The world of weed is a patchwork of different legalities due to the fact that what is legal in one country, or state, can change the minute one crosses a border. Few legal situations are as quirky as that which exists in Austria, where it is legal to grow a cannabis plant right up to the point of flower. This has made Vienna possibly the clone capital of the world.
However, all that could be about to change as political winds are stirring which could yet shift the sands, as is so often the case with the legal status of cannabis. The present government, which was appointed in December 2017, is a center-right coalition between the Austrian People’s Party (ÖVP) and the Freedom Party of Austria (FPÖ), whose far-right sympathies have been well documented.
Last weekend saw thousands of protestors take to the streets of Vienna to protest the government’s hard line stance on immigration. The right-wing coalition has also put the Austrian cannabis community on alert since coming to power due to a proposition in its election manifesto to close the legal loophole which allows clones to be sold, as well as banning the sale of cannabis seeds.
Whether this comes to pass or not is presently a topic of debate within the Austrian cannabis community. Some point to the fact that the proposal was an almost throwaway line buried deep within the manifesto and that enacting it now would go against general moves towards toleration across the European zone. However, some see danger in the form of the political potential of a law change that could score quick and easy points with its conservative support base.
Nevertheless, for now, Austria’s clone scene continues to thrive, with an estimated 40 shops in Vienna dedicated to selling clones and a similar number across the country. These range from small city center store fronts to huge warehouse-style facilities based in Vienna’s industrial estates, where customers can walk in and buy as many cuttings as they like, as if they were buying regular household plants. It has been suggested by the Austrian Hemp Association that in the region of 250,000 clones are sold each month from Vienna alone (with a population of not quite nine million – a statistic which suggests a healthy clone tourism industry too).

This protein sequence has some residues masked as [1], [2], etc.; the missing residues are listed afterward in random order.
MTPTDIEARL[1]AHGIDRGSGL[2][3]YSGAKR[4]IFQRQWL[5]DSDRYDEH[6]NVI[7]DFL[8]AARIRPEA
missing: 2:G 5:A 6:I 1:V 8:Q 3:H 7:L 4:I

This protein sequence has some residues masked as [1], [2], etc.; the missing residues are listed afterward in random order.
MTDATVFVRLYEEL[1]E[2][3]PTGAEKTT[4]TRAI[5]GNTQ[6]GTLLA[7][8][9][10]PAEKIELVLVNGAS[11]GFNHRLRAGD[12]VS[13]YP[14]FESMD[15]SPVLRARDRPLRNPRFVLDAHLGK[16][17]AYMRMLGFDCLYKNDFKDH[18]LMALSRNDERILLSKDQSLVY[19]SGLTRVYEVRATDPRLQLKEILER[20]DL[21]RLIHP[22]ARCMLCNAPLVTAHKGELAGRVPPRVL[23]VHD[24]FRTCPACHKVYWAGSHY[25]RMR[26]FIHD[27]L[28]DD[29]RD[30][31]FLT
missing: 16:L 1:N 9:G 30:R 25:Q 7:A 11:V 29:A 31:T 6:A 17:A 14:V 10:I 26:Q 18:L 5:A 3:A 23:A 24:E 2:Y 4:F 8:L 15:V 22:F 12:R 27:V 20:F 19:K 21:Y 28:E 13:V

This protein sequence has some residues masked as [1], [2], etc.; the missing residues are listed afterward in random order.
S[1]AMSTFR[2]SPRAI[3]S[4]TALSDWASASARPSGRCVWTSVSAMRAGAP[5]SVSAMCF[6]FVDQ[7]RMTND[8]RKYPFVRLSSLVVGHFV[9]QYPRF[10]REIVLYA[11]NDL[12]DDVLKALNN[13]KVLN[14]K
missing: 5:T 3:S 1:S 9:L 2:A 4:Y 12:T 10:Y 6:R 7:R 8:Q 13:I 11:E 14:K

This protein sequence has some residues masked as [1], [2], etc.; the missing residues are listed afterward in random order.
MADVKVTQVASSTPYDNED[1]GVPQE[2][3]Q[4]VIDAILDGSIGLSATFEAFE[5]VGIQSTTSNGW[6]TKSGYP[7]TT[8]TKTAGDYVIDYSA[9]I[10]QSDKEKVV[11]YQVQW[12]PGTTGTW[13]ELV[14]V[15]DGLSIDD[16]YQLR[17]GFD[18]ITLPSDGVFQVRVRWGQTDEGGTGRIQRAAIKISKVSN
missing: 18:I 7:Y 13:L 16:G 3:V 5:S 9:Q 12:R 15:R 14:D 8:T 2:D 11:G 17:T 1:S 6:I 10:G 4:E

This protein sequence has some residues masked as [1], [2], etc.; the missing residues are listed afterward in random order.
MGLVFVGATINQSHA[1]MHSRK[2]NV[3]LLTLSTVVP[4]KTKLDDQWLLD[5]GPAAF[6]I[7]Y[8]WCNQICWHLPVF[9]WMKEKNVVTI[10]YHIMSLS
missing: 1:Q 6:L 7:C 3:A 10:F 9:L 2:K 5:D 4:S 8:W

So, how did clones become legal in Austria in the first place? In 1998 the country passed a law, the Narcotic Substances Act, which made a distinction between criminal trafficking and drug health problems. It was within the wording of this law that Vienna grow shops such as Bush Planet and Was Denn! spotted a loophole that prompted them to start growing and selling clones. Plants can be grown until they start budding and, technically, so long as they are not intended for picking and using, can even exist in a state of flower for ornamental purposes. Take a stroll around Vienna today and you can come across a shop with giant weed plants being displayed in the window.
The clone scene began to thrive in the capital although elsewhere in the country there were varying degrees of toleration – from city to country, state to state, police force to police force and judge to judge. In the mid-2000s the police started to crackdown on this exploitation of the law’s grey area and there was an increasing number of raids carried out on growers. However, they responded by contesting the legality of confiscations of cuttings and equipment, culminating in a landmark legal battle in 2015 which produced a high court ruling leading to a major Vienna cultivator being acquitted. Since then, Austria’s clone scene has exploded with quality cannabis cuttings on sale for as little as four or five Euros.
The Austrian climate is not best suited for outdoor growing and so the national picture is dominated by indoor set ups. The thriving market supply of quality clones provides a cheap and healthy head start in the grow room, and has spawned an advanced culture of cultivation. Why go through the hassle of popping seeds yourself when you can pop down to the clone shop instead and grab yourself a handful of high-quality clones?
“The Austrian scene is dominated by home growers,” says Milan who owns Wunderbaum, a clone shop in the center of Vienna. “It’s more about smaller grows, but there are a lot of them! And this has had an effect on the market. For example, there is so much high-quality domestic cannabis that we are seeing far less being imported from places like Albania which traditionally supplied Austrians with their weed.”